Military and Veterans survivor guilt is real and you are not alone. Whether you are seeking a 10% increase or a total 100% disability claim, I believe I have encouraging feedback.
If you need real life examples of other veterans experiencing PTSD and survivor’s guilt, consider reading 21 cases published to date at the Veteran’s Court of Appeals.
Otherwise, I want to use my time today to identify the number one reason why our military vets are loosing their appeals. In my experience, cases for Veterans Survivor Guilt are won and lost because “functional impairment”.
If you are like most military veterans, this is either the first time you have heard about functional impairment or your service officer never described this on your behalf.
Luckily, you can start moving in the right direction starting now.
Veterans Survivor Guilt: Simple Functional Impairment
What is functional impairment? I prefer a simple answer. For the Veterans requiring a stronger answer, I referenced the federal law below.
Functional impairment for veterans survivor guilt is the combination of three areas that impact vets on a day to month to year basis.
When a veteran calls me for the first time, I ask them to make three lists of their:
- Physical problems,
- Emotional problems, and
- Mental health problems.
Because the idea is to keep this simple, a veteran’s functional impairment is their list of problems. What makes a list more credible is utilizing professionals and family members. This means seeking a formal opinion from your doctors, accountant, dentist, attorney, friends, spouse, etc.
The best opinions utilize the federal rule identified below.
I Believe Veterans Need Support
Recovering or managing survivor’s guilt is extremely hard. When I work with a Veteran to help them with a list of ailments, sometimes this inspires conflict and emotion.
Because our memories have a tendency to come and go, every veteran experiencing Veterans Survivor Guilt should make lists of their ailments.
One of the most effective ways to make these lists is by seeking advisement from your family, medical staff and related professionals. Generally, asking for help can help veterans find problems that are unclear or unknown or misunderstood.
For example, checking the back door over and over again is not a physical problem. Being compulsive by checking the back door is an impairment. Having nightmares or experiencing a panic attack every time you look out the window are also examples of an impairment.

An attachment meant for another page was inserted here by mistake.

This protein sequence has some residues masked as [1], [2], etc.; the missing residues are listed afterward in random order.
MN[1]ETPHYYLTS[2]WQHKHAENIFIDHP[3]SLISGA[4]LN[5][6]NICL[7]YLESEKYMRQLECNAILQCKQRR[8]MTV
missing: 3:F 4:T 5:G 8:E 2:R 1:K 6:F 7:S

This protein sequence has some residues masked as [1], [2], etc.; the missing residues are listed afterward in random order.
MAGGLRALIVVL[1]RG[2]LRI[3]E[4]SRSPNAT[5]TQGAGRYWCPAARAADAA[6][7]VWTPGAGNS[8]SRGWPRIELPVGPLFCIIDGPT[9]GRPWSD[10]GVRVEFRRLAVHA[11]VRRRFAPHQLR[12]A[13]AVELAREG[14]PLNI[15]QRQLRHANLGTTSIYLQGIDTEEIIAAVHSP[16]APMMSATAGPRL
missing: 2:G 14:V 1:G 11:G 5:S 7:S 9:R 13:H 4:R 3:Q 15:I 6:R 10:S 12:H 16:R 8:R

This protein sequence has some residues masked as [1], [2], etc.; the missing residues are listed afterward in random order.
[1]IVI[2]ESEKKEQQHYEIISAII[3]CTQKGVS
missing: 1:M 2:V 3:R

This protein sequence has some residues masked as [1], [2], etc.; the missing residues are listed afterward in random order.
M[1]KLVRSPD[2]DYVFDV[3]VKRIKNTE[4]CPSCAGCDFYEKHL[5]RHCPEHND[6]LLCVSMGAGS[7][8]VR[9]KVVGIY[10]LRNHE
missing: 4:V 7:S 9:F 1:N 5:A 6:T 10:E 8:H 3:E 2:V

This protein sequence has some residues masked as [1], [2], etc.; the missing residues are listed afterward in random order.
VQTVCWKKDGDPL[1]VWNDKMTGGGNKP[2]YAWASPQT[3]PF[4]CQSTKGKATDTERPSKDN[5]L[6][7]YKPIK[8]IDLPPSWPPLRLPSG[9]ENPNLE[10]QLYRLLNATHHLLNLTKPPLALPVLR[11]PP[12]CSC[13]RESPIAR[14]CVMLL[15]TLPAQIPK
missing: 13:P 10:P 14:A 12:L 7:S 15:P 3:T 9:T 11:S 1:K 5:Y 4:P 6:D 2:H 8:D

Again, sometimes we as veterans misjudge our own impairments because we are to busy trying maintain our presence as a rock. You might be different, but I am confident you get my point.
Veterans Survivor Guilt: Rule on Functional Impairments
If you stuck with me, it might be time to introduce the source of my encouragement.
We can read a black and white rule called 38 CFR 4.10 for additional guidance when trying to diagnose or prove PTSD or Veterans survivor guilt.
The rule reads like this:
the ability of the body as a whole, or of the psyche, or of a system or organ of the body to function under the ordinary conditions of daily life including employment. Whether the upper or lower extremities, the back or abdominal wall, the eyes or ears, or the cardiovascular, digestive, or other system, or psyche are affected, evaluations are based upon lack of usefulness, of these parts or systems, especially in self-support.
I believe military veterans seeking disability benefits should be seeking descriptive impairment for every body part (including our mind).
I understand this is easier said than done, which is why seeking support from medical and other professionals is absolutely critical.
Veterans Survivor Guilt: My Diagnosis
I am not a doctor. Likely, you are not a doctor either. Even though a diagnosis for veterans survivor guilt is critical, it cannot be the only thing. I believe failing to incorporate detailed functional impairments can turn a winning case into a loosing case for benefits.
In my experience, shopping for a doctor or using the doctor that has helped you reach a point of moving forward can make a world of difference.
Look, I really wish every medical doctor and psychologist understood a military battlefield or even the military life in general. I wish every medical professional understood the elements of a VA claim for veterans survivor guilt.
Because this is not always the case, I encourage every member of the military or veteran to take these claims into their own hands for the potential of seeking success.
It does not matter if you think your claim is small or large. If you need more ideas or support on a successful case for benefits, please ask me for my thoughts.
I wish you the very best.